CDC Group, a development arm of the UK government, has launched a joint power platform with Industrial Promotion Services, the industrial and infrastructure development unit of the Aga Khan Fund for Economic Development.
The institution will invest an initial $70 million of equity to establish the scheme, which will then receive another $140 million from both partners – 50.1 percent of which will come from IPS and 49.9 percent from CDC, Richard Charlton, an investment manager at the development financier, told Infrastructure Investor.
IPS, which generally looks for a technical partner in the markets where it operates, will make no exception in this case and ask the chosen company to commit another $140 million. CDC and IPS aim to then grow the platform to $1 billion using a classic project finance structure.
The platform fits into CDC’s motto, since 2012, of investing in “the toughest markets, the toughest operating environments”, Charlton said, which leads it to look for partners that can help it source deals and run assets in the regions where development finance can be most transformative.
The tie-up will start by housing IPS’s existing projects in Kenya and Uganda, and look for new projects in East Africa, as well as in Western Africa. These include the 147MW hydro Ruzizi III project in the Great Lakes region, Sub-Sahara first hydro scheme of more than 40MW.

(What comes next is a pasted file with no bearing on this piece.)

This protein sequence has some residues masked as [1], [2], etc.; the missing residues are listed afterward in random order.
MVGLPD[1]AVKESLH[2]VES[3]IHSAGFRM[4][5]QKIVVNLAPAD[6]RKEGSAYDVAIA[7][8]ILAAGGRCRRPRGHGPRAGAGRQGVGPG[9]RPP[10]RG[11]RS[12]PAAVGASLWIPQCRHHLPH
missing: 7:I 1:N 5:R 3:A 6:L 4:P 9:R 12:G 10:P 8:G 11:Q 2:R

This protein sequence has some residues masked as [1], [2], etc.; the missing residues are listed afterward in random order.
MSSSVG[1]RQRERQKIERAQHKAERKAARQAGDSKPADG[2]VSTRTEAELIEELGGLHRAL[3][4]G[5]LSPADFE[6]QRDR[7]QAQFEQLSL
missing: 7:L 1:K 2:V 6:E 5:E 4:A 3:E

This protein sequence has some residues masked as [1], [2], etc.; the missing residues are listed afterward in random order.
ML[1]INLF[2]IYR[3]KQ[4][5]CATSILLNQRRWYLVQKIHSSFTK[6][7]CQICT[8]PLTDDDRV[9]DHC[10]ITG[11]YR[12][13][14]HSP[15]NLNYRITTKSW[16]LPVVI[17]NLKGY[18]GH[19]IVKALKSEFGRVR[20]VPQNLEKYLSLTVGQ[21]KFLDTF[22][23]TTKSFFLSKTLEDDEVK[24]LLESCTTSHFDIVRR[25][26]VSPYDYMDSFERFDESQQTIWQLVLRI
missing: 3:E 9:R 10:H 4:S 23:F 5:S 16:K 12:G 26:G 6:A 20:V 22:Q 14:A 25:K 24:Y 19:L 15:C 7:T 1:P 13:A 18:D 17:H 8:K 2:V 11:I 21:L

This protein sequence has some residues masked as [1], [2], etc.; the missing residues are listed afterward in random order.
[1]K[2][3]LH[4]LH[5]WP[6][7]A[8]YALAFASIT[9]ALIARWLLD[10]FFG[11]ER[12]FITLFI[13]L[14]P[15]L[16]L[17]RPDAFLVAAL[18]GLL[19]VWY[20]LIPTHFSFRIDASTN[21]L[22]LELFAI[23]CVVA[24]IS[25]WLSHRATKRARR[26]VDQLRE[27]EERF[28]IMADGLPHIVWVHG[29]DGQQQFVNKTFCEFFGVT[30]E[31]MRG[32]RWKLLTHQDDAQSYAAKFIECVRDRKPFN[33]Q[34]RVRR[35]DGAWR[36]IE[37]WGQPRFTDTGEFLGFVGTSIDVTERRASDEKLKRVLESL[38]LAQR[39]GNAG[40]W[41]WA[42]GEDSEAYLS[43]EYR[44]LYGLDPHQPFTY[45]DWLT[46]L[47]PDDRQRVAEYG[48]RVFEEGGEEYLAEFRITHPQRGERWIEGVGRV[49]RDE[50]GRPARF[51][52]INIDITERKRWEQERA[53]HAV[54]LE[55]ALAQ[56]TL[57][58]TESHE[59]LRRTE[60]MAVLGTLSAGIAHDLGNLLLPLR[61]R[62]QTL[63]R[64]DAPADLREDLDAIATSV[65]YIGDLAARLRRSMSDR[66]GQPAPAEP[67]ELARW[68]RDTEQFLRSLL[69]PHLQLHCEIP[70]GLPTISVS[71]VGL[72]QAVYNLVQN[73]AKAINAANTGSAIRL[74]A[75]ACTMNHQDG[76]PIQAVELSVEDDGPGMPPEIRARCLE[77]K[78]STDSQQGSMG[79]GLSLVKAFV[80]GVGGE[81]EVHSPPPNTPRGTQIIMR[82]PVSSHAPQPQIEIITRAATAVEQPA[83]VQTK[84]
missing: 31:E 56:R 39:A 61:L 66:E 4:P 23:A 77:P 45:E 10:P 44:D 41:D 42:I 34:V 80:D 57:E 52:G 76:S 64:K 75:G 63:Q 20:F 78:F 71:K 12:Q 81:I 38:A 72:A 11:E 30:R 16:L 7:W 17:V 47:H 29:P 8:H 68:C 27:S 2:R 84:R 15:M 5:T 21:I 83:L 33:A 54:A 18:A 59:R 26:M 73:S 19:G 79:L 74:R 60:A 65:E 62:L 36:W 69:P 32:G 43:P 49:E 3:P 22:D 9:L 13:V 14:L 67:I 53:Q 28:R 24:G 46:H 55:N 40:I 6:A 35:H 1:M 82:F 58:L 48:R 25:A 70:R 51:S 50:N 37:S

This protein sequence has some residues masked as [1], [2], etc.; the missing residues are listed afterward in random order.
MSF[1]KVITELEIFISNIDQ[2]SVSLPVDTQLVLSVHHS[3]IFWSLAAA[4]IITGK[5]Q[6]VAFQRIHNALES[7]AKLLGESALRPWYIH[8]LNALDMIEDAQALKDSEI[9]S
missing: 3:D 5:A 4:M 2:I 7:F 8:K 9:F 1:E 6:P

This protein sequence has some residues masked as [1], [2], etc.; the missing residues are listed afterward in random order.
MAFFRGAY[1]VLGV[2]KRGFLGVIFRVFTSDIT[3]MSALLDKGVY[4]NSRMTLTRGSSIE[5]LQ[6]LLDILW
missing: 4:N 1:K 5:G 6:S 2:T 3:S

The project is set to double Burundi’s current generating capacity and increase Rwanda’s capacity by 30 percent, CDC said. The partners also noted they intend to develop mini and off-grid facilities, an area Charlton noted IPS first explored in Tajikistan and Uganda.
He added that the tie-up is meant to be a “long-term” partnership, which he said was a “big differentiator” between CDC and a private equity fund. “These markets, especially if you’re doing new projects, they need a lot of time,” Charlton added.
“Three of the biggest projects closed in 2014-2015 – Azura, Turkana and Cenpower – took between seven and 11 years to get to financial close.”
He said the partnership was “open-ended in some ways”, meaning it could raise more money once its initial pot of financing is fully deployed.